Most families today have shifted from the original biologically bonded mother, father and child. We are now a nation in which the majority of families are divorced. When one or more of those parents remarry, a stepfamily or blended family is created.

According to the U.S. Bureau of Census, 1,300 new stepfamilies are forming every day. More than 50 percent of US families are remarried or re-coupled. Fifty percent of the 60 million children under the age of 13 are currently living with one biological parent and that parent’s current partner.

As one might imagine, this creates many challenges for all those involved in the blended family. Perhaps the most significant is the effect this familial change has on the children involved. Since most dissolution of families is because of divorce, the impact that has on the children is paramount in making that transition.

Judith Wallerstein is a psychologist and author of “The Unexpected Legacy of Divorce: A 25 Year Landmark Study,” which followed 93 now-adult children for about 25 years on the affects from their parent’s divorce. The study showed that only 45 percent of children “do well” after divorce while 41 percent are doing poorly, worried, underachieving, and often angry. Often children blame themselves for their parents’ breakup and spend years hoping they will get back together.

Many parents are unable to separate their needs from the children’s needs and often share too much of their personal life with their children, placing the children in a precarious emotional state, vulnerable to grandiosity or to depression within what is left of their families. They often feel uncomfortable with the new parent and their rules as well as the sibling rivalry with their stepbrothers and stepsisters.

The good news, according to the study: The children of divorce tend to do well if mothers and fathers, regardless of remarriage, resumed parenting roles, putting differences aside, and allowed the children continuing relationships with both parents.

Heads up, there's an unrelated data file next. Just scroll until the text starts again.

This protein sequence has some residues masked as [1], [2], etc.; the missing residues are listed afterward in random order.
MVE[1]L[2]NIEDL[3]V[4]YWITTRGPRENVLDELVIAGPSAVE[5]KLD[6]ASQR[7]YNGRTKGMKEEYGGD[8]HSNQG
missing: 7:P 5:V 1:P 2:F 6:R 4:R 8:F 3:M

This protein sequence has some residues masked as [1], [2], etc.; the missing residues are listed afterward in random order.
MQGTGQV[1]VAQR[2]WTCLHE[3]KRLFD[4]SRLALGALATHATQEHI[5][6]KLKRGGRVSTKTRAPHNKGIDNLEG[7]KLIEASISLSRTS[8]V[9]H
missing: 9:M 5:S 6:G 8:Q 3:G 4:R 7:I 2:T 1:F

It is important for all the adults in these blended families to get on the same page when it comes to parenting of the children. They should make sure that they never speak poorly of their exes. Children love both of their parents regardless of the state of their marriage. Doing so makes children even more uncomfortable in the new blended family feeling they must tip-toe around their relationship with the non-custodial parent.

Parents should realize that children experience a great deal of loss after divorce and that includes the relationships they had with extended family such as grandparents and aunts and uncles. Whenever possible, try to keep those relationships intact.

Children will adjust better to the blended family if they have access to both biological parents. It is important that all parents are involved and work toward a parenting collaboration. Let the kids know that you and your ex-spouse will continue to love them and be there for them throughout their lives. Tell the kids that your new spouse will not be a replacement mom or dad, but another person to love and support them.

From biological family through divorce to a new blended family, children face many challenges as do their parents. Communication will be the key to making that transition work better for everyone. There is no handbook but there are many good resources to help in this area. A couple of them are: www.focusonthefamily.com and www.goodtherapy.org. Check your local area for support groups of parents in similar situations as well.

There is also an excellent resource for children called Rainbows for Children. This resource was created to help children and teens grieve and grow after loss such as divorce. You can find more information at www.rainbows.org.

Mary Migliaro is an educator, parenting mentor, consultant and longtime Cherokee County resident.

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